BREAKING: Asia Bibi Freed to Leave Pakistan


ISLAMABAD, PAKISTAN (ANS) — Asia Bibi, a Christian woman who spent nearly a decade on death row for allegedly committing blasphemy, has finally been allowed to leave Pakistan.

This news, which has been confirmed by Bibi’s lawyer and other local media sources, comes more than six months after Bibi’s acquittal by the country’s Supreme Court, according to International Christian Concern (ICC).

Asia Bibi

“Asia Bibi has left the country,” a Foreign Office source told Dawn News TV on Wednesday. “She is a free person and travelled on her independent will.”

“I have inquired within available channels, and according to them she has left for Canada,” Saif-Ul-Malook, Bibi’s Supreme Court lawyer, told Reuters early Wednesday morning.

Bibi was accused of committing blasphemy in 2009 and remains the only woman in Pakistan’s history to be sentenced to death under the country’s notorious blasphemy laws. Bibi was on death row for more than eight years after her conviction and death sentence were announced by the Sessions Court in Sheikhupura in 2010.

The blasphemy accusation against Bibi was based on flimsy evidence following a dispute that took place in June 2009 between Bibi and a group of Muslim coworkers with whom she had been harvesting berries in Sheikhupura. The Muslim coworkers became angry with Bibi when she, a Christian whom they considered unclean, drank water from the same water bowl as the Muslims. An argument between Bibi and the Muslim coworkers ensued and the Muslim coworkers later reported to a local cleric that Bibi had blasphemed against the Prophet Muhammad.

On October 31, 2018, Pakistan’s Supreme Court announced Bibi’s acquittal of the blasphemy charges that had kept her on death row. In explaining its decision, the court said that there was ultimately not enough evidence to convict Bibi.

Following the announcement of the acquittal, thousands of religious hardliners in Pakistan took to the streets in protest. These protesters demanded that the court review its decision and prevent Bibi from leaving Pakistan until the review had taken place.

On January 29, 2019, Pakistan’s Supreme Court confirmed its decision to acquit Bibi. The decision to confirm the acquittal was announced by a three-judge bench led by Chief Justice Asif Saeed Khosa. In announcing the decision to uphold Bibi’s acquittal, Chief Justice Asif Saeed Khosa said, “Based on merit, this petition is dismissed.”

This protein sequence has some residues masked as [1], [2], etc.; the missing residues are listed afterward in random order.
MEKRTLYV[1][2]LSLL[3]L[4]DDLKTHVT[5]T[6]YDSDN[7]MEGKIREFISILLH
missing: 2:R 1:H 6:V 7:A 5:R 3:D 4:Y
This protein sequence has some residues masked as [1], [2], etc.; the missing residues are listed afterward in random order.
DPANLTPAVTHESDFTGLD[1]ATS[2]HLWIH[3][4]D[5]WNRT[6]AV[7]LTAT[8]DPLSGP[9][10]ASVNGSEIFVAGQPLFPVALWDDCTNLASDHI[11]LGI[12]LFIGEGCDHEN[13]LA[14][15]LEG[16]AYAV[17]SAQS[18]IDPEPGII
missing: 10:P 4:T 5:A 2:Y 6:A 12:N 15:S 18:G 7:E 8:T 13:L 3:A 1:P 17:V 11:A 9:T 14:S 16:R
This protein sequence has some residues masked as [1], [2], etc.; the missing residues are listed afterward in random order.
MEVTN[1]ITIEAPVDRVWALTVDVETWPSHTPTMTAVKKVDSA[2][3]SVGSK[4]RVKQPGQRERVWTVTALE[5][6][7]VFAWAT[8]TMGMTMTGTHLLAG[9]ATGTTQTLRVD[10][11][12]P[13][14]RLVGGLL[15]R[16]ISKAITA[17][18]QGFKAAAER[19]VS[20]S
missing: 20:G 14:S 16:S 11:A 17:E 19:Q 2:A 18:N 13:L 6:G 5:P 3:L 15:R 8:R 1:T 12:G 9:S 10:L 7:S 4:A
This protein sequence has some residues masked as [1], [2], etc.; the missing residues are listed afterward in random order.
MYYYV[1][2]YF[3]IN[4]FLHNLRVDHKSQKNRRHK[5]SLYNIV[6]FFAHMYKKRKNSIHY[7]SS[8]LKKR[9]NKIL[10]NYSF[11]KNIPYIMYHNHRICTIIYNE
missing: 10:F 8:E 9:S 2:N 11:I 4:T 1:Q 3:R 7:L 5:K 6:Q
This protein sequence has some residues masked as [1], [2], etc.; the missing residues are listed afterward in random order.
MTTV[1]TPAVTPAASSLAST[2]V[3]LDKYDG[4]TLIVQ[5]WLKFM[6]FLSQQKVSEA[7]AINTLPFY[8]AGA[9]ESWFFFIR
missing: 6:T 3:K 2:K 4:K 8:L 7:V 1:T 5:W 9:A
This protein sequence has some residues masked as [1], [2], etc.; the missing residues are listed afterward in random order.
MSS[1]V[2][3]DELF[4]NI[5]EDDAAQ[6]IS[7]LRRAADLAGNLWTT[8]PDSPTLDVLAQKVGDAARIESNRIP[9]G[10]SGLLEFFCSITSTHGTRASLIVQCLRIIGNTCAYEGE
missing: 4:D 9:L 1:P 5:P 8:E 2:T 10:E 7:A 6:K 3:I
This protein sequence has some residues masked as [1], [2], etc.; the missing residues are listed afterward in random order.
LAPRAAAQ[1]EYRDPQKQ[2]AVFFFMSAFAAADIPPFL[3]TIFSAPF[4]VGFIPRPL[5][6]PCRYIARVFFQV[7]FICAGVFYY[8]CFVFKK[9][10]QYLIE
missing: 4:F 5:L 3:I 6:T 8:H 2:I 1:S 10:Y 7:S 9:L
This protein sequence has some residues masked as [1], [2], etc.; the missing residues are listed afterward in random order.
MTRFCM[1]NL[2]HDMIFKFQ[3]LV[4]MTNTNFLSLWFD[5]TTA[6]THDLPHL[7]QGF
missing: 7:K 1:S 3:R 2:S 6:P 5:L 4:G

From her acquittal to her departure from Pakistan on Tuesday, Bibi remained in the protective custody of the Pakistani military at a secure location inside the country. According to those in contact with Bibi, her conditions at this secure location were eerily similar to prison. Friends of Bibi’s family explained that Bibi was not even able to open a window in her hideout.

ICC’s Regional Manager, William Stark, said, “We here at ICC are overjoyed to see that Asia has finally been set free. Since her acquittal was upheld in January, we have been waiting for the announcement that she has been allowed to leave Pakistan and reunited with her family.

“Our prayers are now with Asia and her family as they seek peace and security in a new country. However, we are also very concerned for the safety of Pakistan’s Christian community at large. Asia’s case remains highly sensitive and the ignition point for many acts of religious hatred. It is our hope that Pakistan will be able to secure all Pakistani Christians as extremists may seek revenge against their community.”

CNN confirmed that Bibi has arrived in Canada, according to her lawyer, Saif Ul Malook.

CNN said Bibi, a mother of five from Punjab province, was taken out of the country after repeated death threats from religious extremists in Pakistan, following the quashing of her conviction for blasphemy.

She has been separated from her family and living in safe houses since the 2018 overturning of the sentence. Her children are already in Canada.

Bibi was convicted in 2010 and sentenced to hang after she was accused of defiling the name of the Prophet Mohammed during an argument a year earlier with Muslim colleagues.

The workers had refused to drink from a bucket of water Bibi had touched because she was not Muslim. At the time, Bibi said the case was a matter of women who didn’t like her “taking revenge.”